Coastal Hearing Aid Center - Encinitas, CA

Primary caretaker of a senior hugging him after making a hearing test appointment.

Are you the primary caretaker for somebody over the age of 70? There’s a lot to take into consideration. Taking a relative to a heart specialist or setting up an appointment with an oncologist seems like a priority, so you aren’t likely to forget those things. What falls through the cracks, however, are the little things, such as the annual checkup with a hearing professional or making sure Mom’s hearing aids are charged up. And those small things can make a big difference.

For The Health of a Senior, Hearing is Important

More and more published research has echoed one surprising truth: your hearing is vitally important. Beyond the ability to communicate or hear and enjoy music, your hearing plays a vitally significant role. Neglected hearing loss has been linked to a number of mental and physical health concerns, like loss of cognitive ability and depression.

So when you miss Mom’s hearing appointment, you may unwittingly be increasing her risk of developing these problems, including dementia. If Mom isn’t able to hear as well now, she could start to separate herself; she eats dinner alone in her room, stops going to movies, and doesn’t go out with her friends.

This type of social isolation can happen very quickly when hearing loss sets in. So mood may not be the reason for the distant behavior you’ve been observing in Dad or Mom. Hearing loss might be the issue. And cognitive decline can ultimately be the consequence of that hearing loss (your brain is a very use-it-or-lose-it kind of organ). So identifying the signs of hearing loss, and making sure those symptoms are managed, is essential with regards to your senior parents’ mental and physical health.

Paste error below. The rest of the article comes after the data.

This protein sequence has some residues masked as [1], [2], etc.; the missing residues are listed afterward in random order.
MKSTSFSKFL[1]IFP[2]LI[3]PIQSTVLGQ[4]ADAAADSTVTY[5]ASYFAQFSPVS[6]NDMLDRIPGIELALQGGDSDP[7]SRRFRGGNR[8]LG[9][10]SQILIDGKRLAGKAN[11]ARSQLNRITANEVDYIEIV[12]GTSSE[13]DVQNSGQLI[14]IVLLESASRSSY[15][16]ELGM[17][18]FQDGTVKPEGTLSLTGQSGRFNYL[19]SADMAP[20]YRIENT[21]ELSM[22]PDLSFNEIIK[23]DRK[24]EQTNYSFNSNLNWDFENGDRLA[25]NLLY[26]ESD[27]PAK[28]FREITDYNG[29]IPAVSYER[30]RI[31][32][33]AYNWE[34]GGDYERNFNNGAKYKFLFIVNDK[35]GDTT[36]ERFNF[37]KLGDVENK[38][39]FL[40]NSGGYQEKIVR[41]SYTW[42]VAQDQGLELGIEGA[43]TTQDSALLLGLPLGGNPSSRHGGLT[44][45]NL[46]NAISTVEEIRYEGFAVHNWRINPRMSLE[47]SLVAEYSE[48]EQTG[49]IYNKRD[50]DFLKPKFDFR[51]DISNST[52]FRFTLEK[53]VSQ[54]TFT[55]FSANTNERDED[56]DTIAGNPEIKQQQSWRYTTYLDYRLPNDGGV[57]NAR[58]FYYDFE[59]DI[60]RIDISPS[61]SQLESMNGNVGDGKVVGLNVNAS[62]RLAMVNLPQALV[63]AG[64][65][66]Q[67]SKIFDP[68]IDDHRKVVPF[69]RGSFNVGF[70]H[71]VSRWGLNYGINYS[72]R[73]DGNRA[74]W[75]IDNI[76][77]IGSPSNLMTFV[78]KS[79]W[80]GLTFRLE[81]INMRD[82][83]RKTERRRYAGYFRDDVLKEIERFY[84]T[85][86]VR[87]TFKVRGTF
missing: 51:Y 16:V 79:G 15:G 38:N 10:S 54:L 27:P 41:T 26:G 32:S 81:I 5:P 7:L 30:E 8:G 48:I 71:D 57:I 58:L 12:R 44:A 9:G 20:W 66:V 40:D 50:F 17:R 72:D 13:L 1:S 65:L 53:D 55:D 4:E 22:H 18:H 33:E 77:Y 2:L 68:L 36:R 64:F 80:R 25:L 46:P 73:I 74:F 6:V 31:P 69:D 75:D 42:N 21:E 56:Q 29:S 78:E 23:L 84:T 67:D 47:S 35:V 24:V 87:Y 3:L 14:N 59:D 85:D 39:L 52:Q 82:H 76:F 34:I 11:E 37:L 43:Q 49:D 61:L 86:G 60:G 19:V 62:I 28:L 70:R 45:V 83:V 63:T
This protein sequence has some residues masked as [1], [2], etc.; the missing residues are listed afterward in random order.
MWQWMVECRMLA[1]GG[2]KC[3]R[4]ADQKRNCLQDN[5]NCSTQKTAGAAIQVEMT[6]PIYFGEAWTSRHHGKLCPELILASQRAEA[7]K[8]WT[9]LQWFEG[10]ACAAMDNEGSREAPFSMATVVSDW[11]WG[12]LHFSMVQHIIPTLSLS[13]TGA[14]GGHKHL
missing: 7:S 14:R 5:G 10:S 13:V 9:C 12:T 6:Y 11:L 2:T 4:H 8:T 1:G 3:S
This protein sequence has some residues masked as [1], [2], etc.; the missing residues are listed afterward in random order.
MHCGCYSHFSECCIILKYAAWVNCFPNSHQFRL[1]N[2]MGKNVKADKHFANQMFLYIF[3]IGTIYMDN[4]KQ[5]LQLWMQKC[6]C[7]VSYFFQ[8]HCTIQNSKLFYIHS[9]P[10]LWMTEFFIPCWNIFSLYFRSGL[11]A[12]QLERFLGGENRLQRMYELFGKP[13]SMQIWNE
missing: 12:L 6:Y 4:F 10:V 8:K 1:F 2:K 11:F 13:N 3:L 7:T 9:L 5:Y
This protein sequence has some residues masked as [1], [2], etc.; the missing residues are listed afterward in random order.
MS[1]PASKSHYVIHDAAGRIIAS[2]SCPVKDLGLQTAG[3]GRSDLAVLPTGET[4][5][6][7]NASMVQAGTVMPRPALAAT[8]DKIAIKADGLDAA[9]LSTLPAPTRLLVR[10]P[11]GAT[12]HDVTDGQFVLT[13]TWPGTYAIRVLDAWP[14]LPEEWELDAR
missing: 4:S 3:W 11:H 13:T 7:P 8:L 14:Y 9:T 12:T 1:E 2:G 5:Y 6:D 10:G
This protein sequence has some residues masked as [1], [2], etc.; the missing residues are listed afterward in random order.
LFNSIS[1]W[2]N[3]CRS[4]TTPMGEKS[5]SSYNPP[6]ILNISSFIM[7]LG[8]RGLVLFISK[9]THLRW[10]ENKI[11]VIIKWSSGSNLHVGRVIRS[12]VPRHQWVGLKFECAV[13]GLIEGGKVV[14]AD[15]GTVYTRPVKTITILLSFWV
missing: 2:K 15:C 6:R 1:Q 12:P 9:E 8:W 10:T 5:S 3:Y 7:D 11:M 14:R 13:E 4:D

Making Hearing a Priority

Alright, we’ve persuaded you. You now accept that untreated hearing loss can result in several health problems and that you should take hearing seriously. How can you make sure ear care is a priority? There are a couple of things you can do:

  • Don’t forget to watch how your parents are acting. If you observe the television getting a little louder every week, speak with Mom about making a consultation with a hearing specialist to see if you can pinpoint a problem.
  • Help your parents remember to charge their hearing aids each night before they go to bed (of course that exclusively applies to rechargeable devices).
  • And if you notice a senior spending more time at home, backing out on friends, and isolating themselves, the same applies. A consultation with us can help illuminate the existence of any hearing difficulties.
  • Advise your parents to wear their hearing aids every day. Routine use of hearing aids can help ensure that these devices are performing to their optimum efficiency.
  • Anyone over the age of 55 or 60 needs to be having a hearing screening once per year or so. You should help a senior parent make and keep these appointments.

Avoiding Future Health Problems

As a caregiver, you already have a lot to deal with, particularly if you’re part of that all-too-common sandwich generation. And hearing issues can feel rather trivial if they aren’t causing immediate worries. But there’s very clear evidence: a wide range of serious health problems in the future can be prevented by managing hearing loss now.

So you could be preventing costly afflictions in the future by bringing your loved one to their hearing consultation. Depression could be avoided before it even starts. You may even be able to lower Mom’s risk of getting dementia in the near-term future.

That’s worth a trip to see a hearing professional for the majority of us. And it’s definitely worth a quick reminder to Mom that she needs to be using her hearing aid more diligently. And that hearing aid will make your conversations with her much smoother and more enjoyable.

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